POLITICS

Can the Crown be prosecuted for a crime? Quebec case will test the question

06/15/2012 12:04 EDT | Updated 08/15/2012 05:12 EDT
QUEBEC - In a legal case that will test elements of the Crown's status in Canada, the Queen's former representative in Quebec is invoking sovereign privilege to avoid going to trial on fraud charges.

The Monarchist League of Canada calls it a first in the Commonwealth and a historic chance for the judiciary to weigh in on just how far the Crown's power extends.

The league says it's remaining neutral in the case and says it believes nobody is above the law — not even royalty and its representatives.

The lawyer for Lise Thibault, Quebec's former lieutenant-governor, will argue that his client benefits from a sovereign immunity that should stop the Crown's criminal case from going further. The rare legal argument will be heard later this summer.

Lawyer Marc Labelle says his argument will center on a little-used common-law statute that states that "the Queen can do no wrong" — in other words, that the Crown's prosecution cannot prosecute the Crown.

Thibault has pleaded not guilty to two counts each of breach of trust, fraud and creating false or counterfeit documents. Earlier this year, a judge ordered her to stand trial.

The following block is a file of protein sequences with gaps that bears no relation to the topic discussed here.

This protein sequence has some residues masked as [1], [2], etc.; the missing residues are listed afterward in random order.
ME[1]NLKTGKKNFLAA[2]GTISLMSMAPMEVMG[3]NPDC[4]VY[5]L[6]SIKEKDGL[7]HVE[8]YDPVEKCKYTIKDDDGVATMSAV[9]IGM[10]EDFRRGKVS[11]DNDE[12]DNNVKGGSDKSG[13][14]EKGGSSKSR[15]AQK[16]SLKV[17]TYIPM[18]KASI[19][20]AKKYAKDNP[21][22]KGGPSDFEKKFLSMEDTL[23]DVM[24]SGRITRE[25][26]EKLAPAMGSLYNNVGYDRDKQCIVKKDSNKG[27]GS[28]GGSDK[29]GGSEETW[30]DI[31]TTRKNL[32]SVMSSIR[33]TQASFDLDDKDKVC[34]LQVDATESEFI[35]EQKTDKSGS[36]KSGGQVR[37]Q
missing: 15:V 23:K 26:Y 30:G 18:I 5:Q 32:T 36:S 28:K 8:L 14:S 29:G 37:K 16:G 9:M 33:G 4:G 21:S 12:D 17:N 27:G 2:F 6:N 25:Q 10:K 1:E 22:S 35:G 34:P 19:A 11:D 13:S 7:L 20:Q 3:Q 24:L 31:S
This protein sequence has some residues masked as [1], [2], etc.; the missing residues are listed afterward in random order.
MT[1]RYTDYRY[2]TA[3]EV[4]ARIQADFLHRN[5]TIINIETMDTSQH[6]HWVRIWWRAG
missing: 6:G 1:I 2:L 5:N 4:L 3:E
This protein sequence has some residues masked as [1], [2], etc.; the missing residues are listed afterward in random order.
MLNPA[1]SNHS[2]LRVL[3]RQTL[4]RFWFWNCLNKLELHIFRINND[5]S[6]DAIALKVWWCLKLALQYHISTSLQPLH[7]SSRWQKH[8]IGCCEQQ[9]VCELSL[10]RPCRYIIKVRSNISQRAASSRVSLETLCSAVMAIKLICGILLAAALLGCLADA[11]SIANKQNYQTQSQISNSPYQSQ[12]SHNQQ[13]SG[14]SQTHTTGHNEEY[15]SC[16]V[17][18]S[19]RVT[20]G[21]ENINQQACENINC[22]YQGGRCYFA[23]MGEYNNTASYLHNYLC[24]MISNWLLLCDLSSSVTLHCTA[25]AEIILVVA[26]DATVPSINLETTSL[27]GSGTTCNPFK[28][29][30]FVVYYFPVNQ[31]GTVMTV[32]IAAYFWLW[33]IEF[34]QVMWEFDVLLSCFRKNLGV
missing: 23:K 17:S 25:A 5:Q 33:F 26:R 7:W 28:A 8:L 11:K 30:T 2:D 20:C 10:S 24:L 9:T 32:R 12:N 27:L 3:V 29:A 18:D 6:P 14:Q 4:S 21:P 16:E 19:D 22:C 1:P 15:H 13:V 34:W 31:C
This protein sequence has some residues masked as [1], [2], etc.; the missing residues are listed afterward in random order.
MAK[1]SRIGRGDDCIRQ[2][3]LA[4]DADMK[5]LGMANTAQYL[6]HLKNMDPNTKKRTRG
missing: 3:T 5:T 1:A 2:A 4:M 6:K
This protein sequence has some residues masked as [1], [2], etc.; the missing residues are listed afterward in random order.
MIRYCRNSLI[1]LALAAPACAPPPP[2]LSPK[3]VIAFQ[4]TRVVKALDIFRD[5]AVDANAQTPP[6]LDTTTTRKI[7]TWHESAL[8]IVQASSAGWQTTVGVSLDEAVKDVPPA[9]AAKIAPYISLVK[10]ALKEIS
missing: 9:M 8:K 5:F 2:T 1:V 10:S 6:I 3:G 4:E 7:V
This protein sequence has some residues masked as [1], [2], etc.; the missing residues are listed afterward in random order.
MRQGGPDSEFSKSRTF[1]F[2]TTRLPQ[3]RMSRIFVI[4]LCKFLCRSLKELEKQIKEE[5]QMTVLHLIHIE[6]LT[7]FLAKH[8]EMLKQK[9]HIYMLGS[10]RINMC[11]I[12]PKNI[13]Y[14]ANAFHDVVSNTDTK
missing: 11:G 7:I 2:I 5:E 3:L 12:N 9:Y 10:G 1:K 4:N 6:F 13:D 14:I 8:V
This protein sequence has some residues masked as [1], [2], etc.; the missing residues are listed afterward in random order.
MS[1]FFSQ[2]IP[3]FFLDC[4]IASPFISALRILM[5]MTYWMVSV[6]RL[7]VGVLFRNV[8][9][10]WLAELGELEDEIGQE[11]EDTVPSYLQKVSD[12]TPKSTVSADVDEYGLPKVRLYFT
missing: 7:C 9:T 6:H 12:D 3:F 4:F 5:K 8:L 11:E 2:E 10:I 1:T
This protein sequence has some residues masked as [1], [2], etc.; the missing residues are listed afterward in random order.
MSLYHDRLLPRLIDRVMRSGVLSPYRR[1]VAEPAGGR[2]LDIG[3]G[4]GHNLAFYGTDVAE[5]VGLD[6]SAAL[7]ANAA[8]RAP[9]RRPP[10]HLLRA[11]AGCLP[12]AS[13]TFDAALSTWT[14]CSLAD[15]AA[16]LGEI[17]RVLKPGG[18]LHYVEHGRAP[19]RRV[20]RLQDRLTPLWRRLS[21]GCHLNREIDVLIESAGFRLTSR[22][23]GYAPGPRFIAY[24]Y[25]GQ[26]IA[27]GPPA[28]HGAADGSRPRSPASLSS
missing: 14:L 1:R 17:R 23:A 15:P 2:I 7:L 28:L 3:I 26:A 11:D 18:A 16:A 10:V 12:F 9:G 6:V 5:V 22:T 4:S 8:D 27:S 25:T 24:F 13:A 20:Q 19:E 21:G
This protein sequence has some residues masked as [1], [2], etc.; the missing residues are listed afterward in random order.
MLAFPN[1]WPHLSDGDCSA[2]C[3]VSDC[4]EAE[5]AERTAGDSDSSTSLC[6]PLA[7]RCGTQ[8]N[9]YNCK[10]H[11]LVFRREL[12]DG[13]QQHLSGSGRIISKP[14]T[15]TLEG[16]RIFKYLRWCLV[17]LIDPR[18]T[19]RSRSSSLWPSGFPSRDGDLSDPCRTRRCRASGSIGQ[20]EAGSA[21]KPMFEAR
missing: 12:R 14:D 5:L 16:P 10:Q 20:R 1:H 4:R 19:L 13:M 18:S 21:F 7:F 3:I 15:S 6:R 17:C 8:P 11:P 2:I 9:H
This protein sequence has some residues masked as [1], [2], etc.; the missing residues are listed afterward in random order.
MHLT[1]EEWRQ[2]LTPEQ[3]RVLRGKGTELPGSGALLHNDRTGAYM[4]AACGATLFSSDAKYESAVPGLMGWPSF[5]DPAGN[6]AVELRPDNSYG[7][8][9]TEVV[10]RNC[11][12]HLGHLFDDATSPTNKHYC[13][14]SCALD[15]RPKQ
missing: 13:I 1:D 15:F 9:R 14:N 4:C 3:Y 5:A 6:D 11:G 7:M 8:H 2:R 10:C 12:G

Labelle says the expenses were incurred during her time as the Queen's representative and should be subject to sovereign immunity.

"What we're invoking is a sort of privilege," Labelle told reporters. "The logic being that Her Majesty, the Queen, cannot prosecute herself."

Thibault was not present as her lawyer appeared briefly Friday before Justice Richard Grenier and afterwards told reporters he'll spend the next two months doing more research.

Labelle says he hasn't found any Canadian precedent where a representative of the Queen invoked this privilege for criminal charges.

"To my knowledge this is the first time this principle is tested in the Commonwealth," said Etienne Boisvert, a spokesman for the monarchist league.

"We're swimming in uncharted waters."

Boisvert said the Queen-can-do-no-wrong principle dates back to the Middle Ages and the current fight will test its application in modern court cases.

The Crown helped create the institutions of governance in the Commonwealth, including the courts and Parliament. To this day it holds the constitutional power to keep them in check and prevent abuses. Now this case will test whether it can be prosecuted by those same institutions.

"Many legal opinions have been given," Boisvert said. "Let's let the judge determine which of these arguments should prevail."

He added his view, however, that: "Nobody is above the law. Not even the Queen."

In a 2007 joint report, the auditors-general of Quebec and Canada concluded that Thibault was reimbursed for expenses totalling $700,000 that were not related to her mandate.

The motion will be heard in Quebec Superior Court on Aug. 23.